A seasoned politician admitted that politics is a very dirty game.
I couldn’t help but to agree, fellas.
I learned this many years ago while taking up my major subjects in Social Studies.
Another politician said: “The secrets of winning are relatives, friendship and money.”
How about performance?
“Performance is a good factor but not all electorates look at performance. Many electorates are corrupt, too,” he said.
Votes for sale, anyone?
Vote-buying is an open secret during election periods, but it is one among the hardest election offenses to prove.
I yet have to see a candidate jailed for vote buying, fellas. Corrupt electorates would not admit being paid, for they too, will be indicted. In 2013, Wilma (not her real name) said she received P2,000 from the alipores of Mayor candidate No. 1 and another P2,000 from the alipores of Mayor candidate No. 2.
“So you received P4,000 eh. You’re a sort of balimbing. What will you spend that with?”
“A new android phone,” she said. “Pakalaglagipan.”
My research reveals:
Although it comes in different forms, vote-buying in the Philippines has been rather consistent in terms of methods. Here are some observable patterns:
1. It is systematic. The candidates themselves do not do the actual vote buying. Instead they have coordinators working in the barangay and purok levels who do the dirty work for them.
2. No amount is ever too small or too big. In a documented case in Cagayan de Oro, vote-buying goes for as low as P1,000 per head. Meanwhile, in Samar, one of the country’s poorest provinces, rates could go as high as P5,000 to P7,000.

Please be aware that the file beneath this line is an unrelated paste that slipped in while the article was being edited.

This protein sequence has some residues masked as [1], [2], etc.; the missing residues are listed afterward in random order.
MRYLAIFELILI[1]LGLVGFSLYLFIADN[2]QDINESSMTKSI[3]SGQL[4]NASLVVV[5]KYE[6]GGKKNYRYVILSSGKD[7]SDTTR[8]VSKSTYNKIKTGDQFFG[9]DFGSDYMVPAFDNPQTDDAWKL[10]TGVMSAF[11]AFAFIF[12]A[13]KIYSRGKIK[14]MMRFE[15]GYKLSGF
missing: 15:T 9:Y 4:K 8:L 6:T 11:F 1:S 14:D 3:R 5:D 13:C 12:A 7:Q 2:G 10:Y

3. It happened even after poll automation. One might think that the country’s transition to an automated election would eliminate vote-buying. The truth, however, is far from that.
How does vote-buying work, fellas?
“Hindi lantaran (Not openly),” said Fr. Leonardo Tan of the poll watchdog Parish Pastoral Council for Responsible Voting (PPCRV).
Rappler says that the PPCRV has observed the following modus operandi across provinces:
Candidates hire people to do the vote-buying for them. They are called “leaders.” Leaders have their respective turfs (i.e., barangays, streets) where they conduct surveys to see if voters support their candidate. If not, prices of votes go up. Leaders recruit families, in which parents act as “sub-leaders.” They recruit their children of voting age. Block voting happens within the family.